EVEN in the absence of a new law, Senator Juan Edgardo Angara asserts that the Marcos administration can already start “rightsizing” the bloated bureaucracy.
The senator suggested that Malacañang begin with government-owned and -controlled corporations (GOCCs).
Angara, chairman of the Senate Finance Committee, affirmed that the Executive is empowered to re-organize the GOCCs as provided by law, citing the Governance Act of 2011 authored by former Minority Leader Franklin M. Drilon.
As provided under the Drilon law, the President can move to reorganize, merge or abolish GOCCs based on the recommendation of the Governance Commission for GOCCs, or GCG.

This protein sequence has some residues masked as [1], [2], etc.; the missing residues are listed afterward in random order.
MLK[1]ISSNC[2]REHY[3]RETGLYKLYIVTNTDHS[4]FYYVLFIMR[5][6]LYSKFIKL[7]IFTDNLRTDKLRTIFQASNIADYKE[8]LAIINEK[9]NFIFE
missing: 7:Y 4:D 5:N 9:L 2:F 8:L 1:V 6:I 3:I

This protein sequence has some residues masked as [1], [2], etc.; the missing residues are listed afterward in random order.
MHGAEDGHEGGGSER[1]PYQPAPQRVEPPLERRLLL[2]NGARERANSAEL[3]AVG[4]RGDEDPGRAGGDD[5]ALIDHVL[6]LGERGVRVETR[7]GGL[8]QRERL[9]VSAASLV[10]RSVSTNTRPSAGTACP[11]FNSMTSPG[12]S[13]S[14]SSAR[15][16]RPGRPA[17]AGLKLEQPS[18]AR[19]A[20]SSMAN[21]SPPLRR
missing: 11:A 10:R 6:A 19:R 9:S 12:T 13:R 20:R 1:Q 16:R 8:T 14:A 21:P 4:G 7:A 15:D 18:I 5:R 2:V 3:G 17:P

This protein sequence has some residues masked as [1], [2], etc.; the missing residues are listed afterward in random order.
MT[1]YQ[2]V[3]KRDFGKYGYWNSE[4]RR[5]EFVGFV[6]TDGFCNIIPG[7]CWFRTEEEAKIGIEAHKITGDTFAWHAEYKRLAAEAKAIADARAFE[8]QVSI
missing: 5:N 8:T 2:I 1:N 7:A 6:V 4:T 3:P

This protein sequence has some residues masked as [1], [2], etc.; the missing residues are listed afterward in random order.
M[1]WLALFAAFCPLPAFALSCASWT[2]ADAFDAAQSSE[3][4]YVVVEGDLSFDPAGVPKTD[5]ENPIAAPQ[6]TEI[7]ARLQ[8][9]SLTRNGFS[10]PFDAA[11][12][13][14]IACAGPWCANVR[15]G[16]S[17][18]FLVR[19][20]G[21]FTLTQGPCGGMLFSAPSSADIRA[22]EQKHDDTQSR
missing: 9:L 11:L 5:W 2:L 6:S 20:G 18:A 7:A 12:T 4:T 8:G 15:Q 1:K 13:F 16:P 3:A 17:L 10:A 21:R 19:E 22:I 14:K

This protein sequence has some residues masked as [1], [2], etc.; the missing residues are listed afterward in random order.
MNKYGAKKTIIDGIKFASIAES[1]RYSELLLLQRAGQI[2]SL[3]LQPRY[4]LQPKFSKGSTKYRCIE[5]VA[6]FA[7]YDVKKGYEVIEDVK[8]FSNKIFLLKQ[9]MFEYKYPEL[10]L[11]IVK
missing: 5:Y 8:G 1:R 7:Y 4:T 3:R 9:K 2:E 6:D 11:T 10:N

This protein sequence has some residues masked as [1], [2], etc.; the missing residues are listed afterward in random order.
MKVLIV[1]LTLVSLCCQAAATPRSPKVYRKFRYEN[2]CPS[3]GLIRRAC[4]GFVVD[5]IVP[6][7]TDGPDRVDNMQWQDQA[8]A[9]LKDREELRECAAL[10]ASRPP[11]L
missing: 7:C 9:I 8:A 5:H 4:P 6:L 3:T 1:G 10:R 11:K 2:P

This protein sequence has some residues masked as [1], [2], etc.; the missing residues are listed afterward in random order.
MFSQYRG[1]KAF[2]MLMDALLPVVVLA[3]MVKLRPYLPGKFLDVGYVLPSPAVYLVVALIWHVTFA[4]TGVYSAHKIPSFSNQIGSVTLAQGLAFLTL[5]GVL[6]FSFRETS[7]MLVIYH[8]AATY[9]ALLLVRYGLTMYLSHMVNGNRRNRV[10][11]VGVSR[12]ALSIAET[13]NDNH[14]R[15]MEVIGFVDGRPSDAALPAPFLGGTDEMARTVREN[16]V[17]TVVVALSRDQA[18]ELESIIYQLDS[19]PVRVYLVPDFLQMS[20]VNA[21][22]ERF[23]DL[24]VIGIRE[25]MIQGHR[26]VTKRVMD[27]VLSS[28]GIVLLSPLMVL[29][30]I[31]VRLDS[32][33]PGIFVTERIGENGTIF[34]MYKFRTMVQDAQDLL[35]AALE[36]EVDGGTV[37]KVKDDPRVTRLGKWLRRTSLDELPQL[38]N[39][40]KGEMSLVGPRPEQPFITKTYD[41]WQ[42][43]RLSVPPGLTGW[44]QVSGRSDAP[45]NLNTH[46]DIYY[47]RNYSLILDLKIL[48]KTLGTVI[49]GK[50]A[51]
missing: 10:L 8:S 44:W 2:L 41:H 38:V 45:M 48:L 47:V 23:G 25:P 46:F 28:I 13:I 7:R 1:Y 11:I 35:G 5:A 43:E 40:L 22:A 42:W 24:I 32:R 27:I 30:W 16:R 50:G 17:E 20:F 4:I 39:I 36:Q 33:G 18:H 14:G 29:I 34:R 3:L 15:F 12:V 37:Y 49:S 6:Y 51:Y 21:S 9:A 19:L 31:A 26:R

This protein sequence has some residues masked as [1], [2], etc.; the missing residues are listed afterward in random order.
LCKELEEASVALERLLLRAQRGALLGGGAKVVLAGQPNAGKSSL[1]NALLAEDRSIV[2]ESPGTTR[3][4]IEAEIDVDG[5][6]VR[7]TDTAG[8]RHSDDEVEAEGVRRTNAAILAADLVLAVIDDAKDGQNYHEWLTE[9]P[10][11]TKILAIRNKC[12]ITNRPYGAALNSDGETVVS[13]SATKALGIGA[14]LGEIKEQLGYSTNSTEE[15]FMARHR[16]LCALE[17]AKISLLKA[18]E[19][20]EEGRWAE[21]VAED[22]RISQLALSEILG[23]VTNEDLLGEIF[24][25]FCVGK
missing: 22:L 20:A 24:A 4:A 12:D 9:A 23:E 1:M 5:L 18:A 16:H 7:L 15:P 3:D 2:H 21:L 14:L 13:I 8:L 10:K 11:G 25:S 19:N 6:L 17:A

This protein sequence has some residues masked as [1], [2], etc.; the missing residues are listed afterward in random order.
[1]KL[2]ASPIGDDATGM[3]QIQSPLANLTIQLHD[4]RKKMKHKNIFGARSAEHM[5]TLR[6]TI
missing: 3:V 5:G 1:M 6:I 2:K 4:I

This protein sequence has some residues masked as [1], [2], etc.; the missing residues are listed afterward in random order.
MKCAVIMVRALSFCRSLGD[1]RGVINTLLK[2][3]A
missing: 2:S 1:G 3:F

In a radio interview, Drilon had confirmed that under that law, the GOCC is mandated to evaluate the performance of the GOCCs, as well as the salaries of its officials.
For his part, Senator Sherwin Gatchalian suggested for consideration the tack of privatizing a number of GOCCs as part of a Malacañang Palace plan on rightsizing the government.
Noting that there are a number of “inefficient” GOCCs but which bear important mandates, he suggested it may be better to have them run by the private sector.
He recalled that in a 2020 budget hearing, the GOCC Governance Commission had reported that 70 of the 118 GOCCS were classified as “poor’ or “weak in performance” and are constantly relying on heavy government subsidies.
It was also reported that 12 GOCCs were abolished due to lack of outputs or revenues; and nine more were closed down due to duplication or overlapping functions, apart from nine more that were abolished because they do not operate anymore. Butch Fernandez